Michigan, originally part of "The Northwest Territory" became a state
in 1837. Benzie County was formed from a portion of what had been Grand Traverse
County by the act entitled "An Act to Organize the County of Benzie" passed
by the State Legislature on March 30th, 1869.
Prior to the creation of Benzie County, the Board of Supervisors of Grand Traverse
County set aside the eastern section of Benzonia Township to establish Homestead
Township on October 12th, 1864 and the Township of North Climax on April 10th, 1867.
The name was later changed to Inland Township in 1869.
Around this time northern Michigan was opened for homesteading.
Early pioneers came from "out east" to stake their claim. To stake a claim,
the government required $1.25 per acre as well as five years of homesteading on the
The first homesteaders toiled endlessly to make a home here. The land consisted of
unbroken and heavily forested wilderness disturbed only by local Native Americans
in the pursuit of game. The settlers lived in dwellings that ranged from rudely constructed
hovels which were covered with bark stripped from trees to cabins made from inch-thick,
two-foot wide pine boards sawn at local mills. The roof would be covered with cedar
shakes. The water supply consisted of having a cistern and using rain water as well
as drawing water from rivers, lakes and standing water.
Homesteaders survived by raising gardens that generally consisted of potatoes and
root crops, fishing the local streams and rivers, and hunting game. It is said that
the rivers were full of rainbow, brook and grayling trout that everyone from small
children to visiting grandfathers would fish. One story from Inland Township tells
of a local pioneer catching a 62 pound sturgeon using his pitchfork in the Platte
The timber industry was in full swing with virgin stands of
white pine and dense hardwood. The Village of Honor in Homestead Township and the
Village of Bendon in Inland Township sprang up as logging towns. The villages filled
rapidly with people, houses and stores with no real roads to get to or from them.
For the most part, travel was primarily along the Old Benzonia Trail that followed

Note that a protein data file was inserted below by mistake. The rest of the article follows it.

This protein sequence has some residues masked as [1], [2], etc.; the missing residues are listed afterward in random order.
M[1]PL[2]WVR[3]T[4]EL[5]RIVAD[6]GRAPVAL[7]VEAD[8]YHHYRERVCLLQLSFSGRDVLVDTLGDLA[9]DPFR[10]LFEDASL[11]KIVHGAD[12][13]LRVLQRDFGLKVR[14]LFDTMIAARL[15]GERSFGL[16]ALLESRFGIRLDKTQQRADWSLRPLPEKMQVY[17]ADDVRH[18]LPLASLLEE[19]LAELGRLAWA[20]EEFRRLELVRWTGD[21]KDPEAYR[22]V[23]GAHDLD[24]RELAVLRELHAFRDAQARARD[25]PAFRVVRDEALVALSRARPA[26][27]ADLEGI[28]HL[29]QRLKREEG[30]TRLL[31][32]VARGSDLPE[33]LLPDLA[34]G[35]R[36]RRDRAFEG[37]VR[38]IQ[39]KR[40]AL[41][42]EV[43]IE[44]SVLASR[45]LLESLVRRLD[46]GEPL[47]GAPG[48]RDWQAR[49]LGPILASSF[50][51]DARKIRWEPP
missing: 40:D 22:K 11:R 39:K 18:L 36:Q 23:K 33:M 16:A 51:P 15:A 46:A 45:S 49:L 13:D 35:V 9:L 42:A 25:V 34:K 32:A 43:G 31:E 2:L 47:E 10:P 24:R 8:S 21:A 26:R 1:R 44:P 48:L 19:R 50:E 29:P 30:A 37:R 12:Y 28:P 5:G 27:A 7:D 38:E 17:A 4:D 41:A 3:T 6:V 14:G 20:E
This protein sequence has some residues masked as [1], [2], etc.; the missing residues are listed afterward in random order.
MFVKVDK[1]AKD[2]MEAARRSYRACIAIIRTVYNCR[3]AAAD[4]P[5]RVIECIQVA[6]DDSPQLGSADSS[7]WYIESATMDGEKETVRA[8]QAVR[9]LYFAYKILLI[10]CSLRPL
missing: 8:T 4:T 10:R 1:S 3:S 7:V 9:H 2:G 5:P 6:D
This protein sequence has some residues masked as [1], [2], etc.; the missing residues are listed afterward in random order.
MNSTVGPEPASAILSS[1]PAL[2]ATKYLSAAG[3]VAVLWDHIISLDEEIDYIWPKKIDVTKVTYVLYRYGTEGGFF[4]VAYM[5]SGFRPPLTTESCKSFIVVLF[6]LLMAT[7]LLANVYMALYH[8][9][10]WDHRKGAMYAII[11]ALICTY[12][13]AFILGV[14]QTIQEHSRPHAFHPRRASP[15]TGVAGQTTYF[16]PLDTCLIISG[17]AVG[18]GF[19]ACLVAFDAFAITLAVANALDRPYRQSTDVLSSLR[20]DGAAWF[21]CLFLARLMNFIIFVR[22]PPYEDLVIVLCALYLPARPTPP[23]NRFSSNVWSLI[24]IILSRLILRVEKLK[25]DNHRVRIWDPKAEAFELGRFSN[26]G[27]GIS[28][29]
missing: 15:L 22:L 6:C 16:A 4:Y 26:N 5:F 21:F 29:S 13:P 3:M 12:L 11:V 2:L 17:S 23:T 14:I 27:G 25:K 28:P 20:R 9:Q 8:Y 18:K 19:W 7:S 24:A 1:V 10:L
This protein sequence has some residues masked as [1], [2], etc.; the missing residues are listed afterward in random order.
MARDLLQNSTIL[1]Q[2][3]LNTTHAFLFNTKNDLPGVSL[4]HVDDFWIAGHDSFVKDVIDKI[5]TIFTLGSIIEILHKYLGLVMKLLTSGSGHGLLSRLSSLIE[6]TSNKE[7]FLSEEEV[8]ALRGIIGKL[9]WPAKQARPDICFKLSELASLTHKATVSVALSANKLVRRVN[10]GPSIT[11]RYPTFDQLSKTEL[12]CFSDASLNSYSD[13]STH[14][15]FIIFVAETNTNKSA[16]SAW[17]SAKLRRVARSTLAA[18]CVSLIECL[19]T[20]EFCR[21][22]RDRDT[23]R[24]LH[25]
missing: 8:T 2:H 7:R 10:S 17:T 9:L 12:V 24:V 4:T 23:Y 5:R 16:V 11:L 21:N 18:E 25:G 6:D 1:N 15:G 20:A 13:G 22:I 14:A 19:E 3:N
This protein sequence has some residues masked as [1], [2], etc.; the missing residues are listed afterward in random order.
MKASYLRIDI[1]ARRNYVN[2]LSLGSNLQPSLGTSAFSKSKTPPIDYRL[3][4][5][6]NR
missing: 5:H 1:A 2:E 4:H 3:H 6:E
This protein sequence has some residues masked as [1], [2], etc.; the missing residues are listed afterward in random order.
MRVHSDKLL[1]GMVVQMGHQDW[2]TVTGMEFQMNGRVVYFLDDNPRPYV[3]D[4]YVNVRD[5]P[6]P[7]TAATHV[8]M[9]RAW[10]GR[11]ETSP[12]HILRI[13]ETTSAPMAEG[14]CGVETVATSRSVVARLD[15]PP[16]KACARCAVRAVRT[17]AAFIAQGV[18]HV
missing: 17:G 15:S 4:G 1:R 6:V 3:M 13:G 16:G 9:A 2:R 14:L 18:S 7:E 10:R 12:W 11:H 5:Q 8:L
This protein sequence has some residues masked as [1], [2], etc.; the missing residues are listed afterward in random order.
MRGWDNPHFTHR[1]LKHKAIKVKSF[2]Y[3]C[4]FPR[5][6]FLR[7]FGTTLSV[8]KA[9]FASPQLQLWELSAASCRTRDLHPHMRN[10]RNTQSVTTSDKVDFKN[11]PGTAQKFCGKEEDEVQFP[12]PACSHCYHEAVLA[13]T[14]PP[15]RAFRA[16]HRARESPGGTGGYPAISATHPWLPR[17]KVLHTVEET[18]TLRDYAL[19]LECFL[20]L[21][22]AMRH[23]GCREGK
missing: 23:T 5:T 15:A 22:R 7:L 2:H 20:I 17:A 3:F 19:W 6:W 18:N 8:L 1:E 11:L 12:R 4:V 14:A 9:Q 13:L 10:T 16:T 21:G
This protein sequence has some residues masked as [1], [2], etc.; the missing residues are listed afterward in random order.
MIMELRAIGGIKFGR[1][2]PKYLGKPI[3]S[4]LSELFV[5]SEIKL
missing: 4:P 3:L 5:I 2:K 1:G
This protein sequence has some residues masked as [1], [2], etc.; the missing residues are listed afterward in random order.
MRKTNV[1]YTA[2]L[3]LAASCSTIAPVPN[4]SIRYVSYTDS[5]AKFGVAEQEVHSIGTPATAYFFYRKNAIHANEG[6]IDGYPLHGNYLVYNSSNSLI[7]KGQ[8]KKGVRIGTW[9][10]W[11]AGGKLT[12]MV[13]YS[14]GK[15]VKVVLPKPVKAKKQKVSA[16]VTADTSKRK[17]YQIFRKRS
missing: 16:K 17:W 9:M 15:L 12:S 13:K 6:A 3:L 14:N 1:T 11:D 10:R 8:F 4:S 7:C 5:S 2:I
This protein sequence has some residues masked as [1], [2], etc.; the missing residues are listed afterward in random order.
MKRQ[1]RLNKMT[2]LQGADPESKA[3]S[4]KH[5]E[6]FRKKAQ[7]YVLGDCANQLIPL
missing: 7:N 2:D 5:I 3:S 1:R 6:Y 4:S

along quite closely on the same route as the ancient Indian trail that went from
Mackinaw southward along Lake Michigan to Manistee and beyond, keeping inland far
enough to maintain a fairly direct line. Passing through Benzie County, it naturally
skirted the Deadstream Swamp and crossed the Platte River where the banks were low
and firm enough.
These trails were developed by the railroads and lumber companies and soon became
main thoroughfares. The now developed roadways allowed for newer types of commerce
including “resorters” or people who would come up from the cities for summers on
the lake. As the stands of pine and hardwood began to dwindle, the mills switched
over their machinery for sawing cedar and making shingles. Timbering and agriculture
had been the economic base of the townships for the fifty years. After the collapse
of the timber industry, many of the offspring of the early settlers were forced to
leave the area to find employment.
Today, tourism, small business and fruit farming provide the
local income in this area which lies in the heart of Michigan’s cherry growing region.
The majority of Homestead and Inland Township residents commute to industrially and
commercially developed neighboring communities for employment.
The Platte River runs through both townships and hosts the Michigan Department of
Natural Resources Fish Hatchery located about 5 miles east of Honor. It produces
Coho and Chinook Salmon and Steelhead in abundance. The Platte River furnishes some
of the Midwest’s greatest Trout fishing as well. Canoeing and kayaking are also popular
pastimes on the beautiful Platte River.
Fall and winter pastimes include ice fishing, snowmobiling, snowshoeing and cross-country
skiing. Hikers and skiers enjoy many miles of marked and unmarked trails throughout
the area. Homestead and Inland Township are a blaze of color in the fall and attract
many color enthusiasts. Waterfowl and deer hunting seasons also draw in many sport